Pirate Speak

american nic   Tue Mar 28, 2006 5:26 am GMT
This has been bugging me: where is the dialect that is so often used by actors to portray 18th century pirate from?
Guest   Tue Mar 28, 2006 5:28 am GMT
The "Arr, mee maties" accent?
Lazar   Tue Mar 28, 2006 5:55 am GMT
I've read that it's based on the Cornish accent. It's similar to rhotic West Country accents that you can still hear today.
Trawick   Tue Mar 28, 2006 2:46 pm GMT
The pirate speak is indeed the West Country dialect.

The common pirate phrases "yar" and "ar" are actually West Country words. While you'd be unlikely to ever hear somebody in Dover say those words today, they can still be heard in rural parts of Newfoundland, where many people trace their ancestry to that part of England.
Rick Johnson   Wed Mar 29, 2006 8:15 am GMT
The accent is still alive and kicking in South West England although in reality it's a little less guttural and harsh. It's an accent that is still used for maritime characters such as the Captain in the Simpsons- although I think the producers seem to think it's Dutch.

<<While you'd be unlikely to ever hear somebody in Dover say those words today>>

Dover is in the South East and has an accent similar to London. Fishermen in Cornwall still sound similar to pirates though.
Rick Johnson   Wed Mar 29, 2006 8:18 am GMT
<<The common pirate phrases "yar" and "ar" are actually West Country words.>>

If you ask British people to do a modern West Country rural accent, most will say something along the lines of "Ooh arr fer'ilizer"
Tom K.   Wed Mar 29, 2006 8:40 pm GMT
JC Wells in Accents of English 3 says that the Barbados accent is very close to "Pirate" speech.
Damian in Edinburgh   Wed Mar 29, 2006 9:10 pm GMT
CORNWALL is an amazing county, quite unlike any other in England......I felt a kinship when I was there last year because of the Celtic connection; my only mega let down was was not hearing any of the proper Cornish Language being spoken although the accent was pretty strong with quite a few people, especially one occasion in this pub in a place with the delightful name of Mousehole (which is pronounced as "MA-oo-zl")...it had a group of really old guys having a good time and there was no way I could understand what they were saying...probably one reason was that the pub was crowded, mega lively and mega noisy. We sat near another group in another pub in Polperro another night and I could just about understand some of what these guys were saying.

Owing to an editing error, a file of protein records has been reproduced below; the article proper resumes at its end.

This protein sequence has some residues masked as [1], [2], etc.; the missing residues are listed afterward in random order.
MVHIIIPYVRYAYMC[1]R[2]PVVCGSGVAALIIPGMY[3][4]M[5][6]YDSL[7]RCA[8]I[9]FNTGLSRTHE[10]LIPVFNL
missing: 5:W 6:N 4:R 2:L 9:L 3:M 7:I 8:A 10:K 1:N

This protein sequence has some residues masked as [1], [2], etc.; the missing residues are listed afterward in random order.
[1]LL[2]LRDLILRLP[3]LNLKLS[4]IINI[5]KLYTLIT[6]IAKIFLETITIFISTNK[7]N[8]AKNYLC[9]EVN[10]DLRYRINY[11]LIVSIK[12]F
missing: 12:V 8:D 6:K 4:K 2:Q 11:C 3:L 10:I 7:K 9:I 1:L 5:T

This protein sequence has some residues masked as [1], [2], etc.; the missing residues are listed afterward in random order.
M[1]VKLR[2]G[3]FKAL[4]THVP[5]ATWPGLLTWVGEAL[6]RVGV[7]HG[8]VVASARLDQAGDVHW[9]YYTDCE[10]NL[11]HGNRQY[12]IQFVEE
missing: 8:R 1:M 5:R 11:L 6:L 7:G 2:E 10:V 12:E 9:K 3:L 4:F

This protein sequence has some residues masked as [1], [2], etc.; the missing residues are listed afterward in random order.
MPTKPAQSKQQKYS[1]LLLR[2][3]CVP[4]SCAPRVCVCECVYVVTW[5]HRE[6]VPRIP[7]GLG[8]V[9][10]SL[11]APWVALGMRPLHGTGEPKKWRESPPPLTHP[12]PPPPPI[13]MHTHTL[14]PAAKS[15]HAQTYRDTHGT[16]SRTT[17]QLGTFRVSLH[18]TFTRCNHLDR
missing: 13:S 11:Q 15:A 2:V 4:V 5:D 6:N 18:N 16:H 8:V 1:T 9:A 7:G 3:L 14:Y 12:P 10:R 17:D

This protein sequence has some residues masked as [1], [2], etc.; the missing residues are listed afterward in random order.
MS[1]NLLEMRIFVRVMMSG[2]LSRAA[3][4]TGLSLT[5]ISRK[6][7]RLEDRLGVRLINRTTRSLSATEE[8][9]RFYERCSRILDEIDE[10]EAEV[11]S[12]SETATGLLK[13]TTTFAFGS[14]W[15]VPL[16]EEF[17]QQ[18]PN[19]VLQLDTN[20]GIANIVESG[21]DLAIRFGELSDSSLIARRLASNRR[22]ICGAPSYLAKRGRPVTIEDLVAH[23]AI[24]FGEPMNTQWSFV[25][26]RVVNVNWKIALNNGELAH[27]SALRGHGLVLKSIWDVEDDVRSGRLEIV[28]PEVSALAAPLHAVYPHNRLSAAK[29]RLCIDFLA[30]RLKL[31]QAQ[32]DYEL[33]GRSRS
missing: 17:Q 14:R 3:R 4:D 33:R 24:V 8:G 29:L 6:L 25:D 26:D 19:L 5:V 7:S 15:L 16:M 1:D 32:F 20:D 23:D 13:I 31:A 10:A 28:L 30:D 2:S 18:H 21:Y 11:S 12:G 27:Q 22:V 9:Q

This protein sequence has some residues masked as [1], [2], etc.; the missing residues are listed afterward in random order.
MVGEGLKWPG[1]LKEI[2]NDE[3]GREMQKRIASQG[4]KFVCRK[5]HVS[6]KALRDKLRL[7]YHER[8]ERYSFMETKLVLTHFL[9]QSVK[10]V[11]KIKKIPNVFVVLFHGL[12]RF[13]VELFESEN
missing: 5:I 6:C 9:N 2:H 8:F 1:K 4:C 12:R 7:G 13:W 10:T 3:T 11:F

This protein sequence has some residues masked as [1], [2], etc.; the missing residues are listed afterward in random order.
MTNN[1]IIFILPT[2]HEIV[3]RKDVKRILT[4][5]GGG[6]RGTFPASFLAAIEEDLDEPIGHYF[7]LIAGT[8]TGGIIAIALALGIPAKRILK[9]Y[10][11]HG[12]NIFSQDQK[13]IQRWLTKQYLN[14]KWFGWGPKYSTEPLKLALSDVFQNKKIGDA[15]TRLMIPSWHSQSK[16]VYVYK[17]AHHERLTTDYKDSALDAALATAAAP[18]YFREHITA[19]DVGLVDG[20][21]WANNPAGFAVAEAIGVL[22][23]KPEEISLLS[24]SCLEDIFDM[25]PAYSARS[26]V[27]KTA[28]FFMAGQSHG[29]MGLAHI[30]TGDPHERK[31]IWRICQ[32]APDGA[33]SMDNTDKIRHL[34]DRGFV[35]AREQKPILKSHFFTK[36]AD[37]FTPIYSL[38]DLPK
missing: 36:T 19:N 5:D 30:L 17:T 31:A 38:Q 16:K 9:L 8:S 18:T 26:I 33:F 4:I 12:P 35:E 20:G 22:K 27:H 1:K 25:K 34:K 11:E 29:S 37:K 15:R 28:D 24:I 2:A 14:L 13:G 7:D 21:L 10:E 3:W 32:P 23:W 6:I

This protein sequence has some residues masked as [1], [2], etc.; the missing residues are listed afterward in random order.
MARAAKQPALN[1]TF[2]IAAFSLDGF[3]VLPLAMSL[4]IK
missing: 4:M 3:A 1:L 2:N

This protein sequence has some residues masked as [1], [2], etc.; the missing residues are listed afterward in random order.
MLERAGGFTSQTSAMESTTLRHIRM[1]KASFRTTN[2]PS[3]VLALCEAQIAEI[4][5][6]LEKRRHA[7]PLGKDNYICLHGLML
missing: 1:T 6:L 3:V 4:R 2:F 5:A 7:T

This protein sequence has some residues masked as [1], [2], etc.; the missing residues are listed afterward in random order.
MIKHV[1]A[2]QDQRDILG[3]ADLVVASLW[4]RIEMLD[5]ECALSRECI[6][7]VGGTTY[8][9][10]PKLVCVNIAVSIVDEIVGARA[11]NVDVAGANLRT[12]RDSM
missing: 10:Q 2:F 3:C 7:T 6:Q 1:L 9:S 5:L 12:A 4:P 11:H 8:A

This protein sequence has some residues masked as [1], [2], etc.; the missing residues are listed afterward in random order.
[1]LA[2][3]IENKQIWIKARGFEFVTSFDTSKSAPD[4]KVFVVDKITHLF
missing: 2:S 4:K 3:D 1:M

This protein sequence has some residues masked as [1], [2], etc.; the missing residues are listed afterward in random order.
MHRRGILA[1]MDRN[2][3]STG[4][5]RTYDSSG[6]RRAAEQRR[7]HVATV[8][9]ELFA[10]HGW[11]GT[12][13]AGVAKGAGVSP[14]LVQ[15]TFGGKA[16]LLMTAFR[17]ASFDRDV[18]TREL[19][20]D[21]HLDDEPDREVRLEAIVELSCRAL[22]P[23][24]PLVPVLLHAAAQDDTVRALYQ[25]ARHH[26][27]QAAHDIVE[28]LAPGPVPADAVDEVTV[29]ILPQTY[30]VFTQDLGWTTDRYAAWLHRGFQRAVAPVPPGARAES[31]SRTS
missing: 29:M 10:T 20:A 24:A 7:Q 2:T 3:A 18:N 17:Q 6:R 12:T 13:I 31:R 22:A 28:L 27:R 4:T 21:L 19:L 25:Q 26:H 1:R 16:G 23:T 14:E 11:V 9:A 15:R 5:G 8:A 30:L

Both Mousehole and Polperro are just two of many fishing villages in Cornwall, tiny harbours with houses and inns and pubs around the harbour and it's easy to imagine the days when pirates really did operate from these tiny villages.

I found the younger people in Cornwall much easier to understand...there is definitely a generation age gap thing with regard to accents down there, much as in other areas of this country, as the real old Cornish accent seems emanate from the older people, nae doot about that. As in the rest of England a wee bit of Estuary is there with young Cornish people, and to us, as Scots just listening to thwm or chatting with them, a bit mixed in with standard English RP.

Going through Somerset on the way down and on the way back from Cornwall we were disappointed not to hear the famous "Zummerzet ooohh---aaarrrr..ooooohh..aaarrr...we wants aaarrr point o' zoiderrrr" " except,again, from a few old people. In Glastonbury everybody seemed to speak a wee bit posh RP, in the shops and cafes as well ;-) It's only when I'm in some parts of England, especially the South, that I become conscious of my Scottish accent.....bit strange that.
Uriel   Thu Mar 30, 2006 4:17 pm GMT
It IS weird when you go to a different place and realize that suddenly, you talk funny....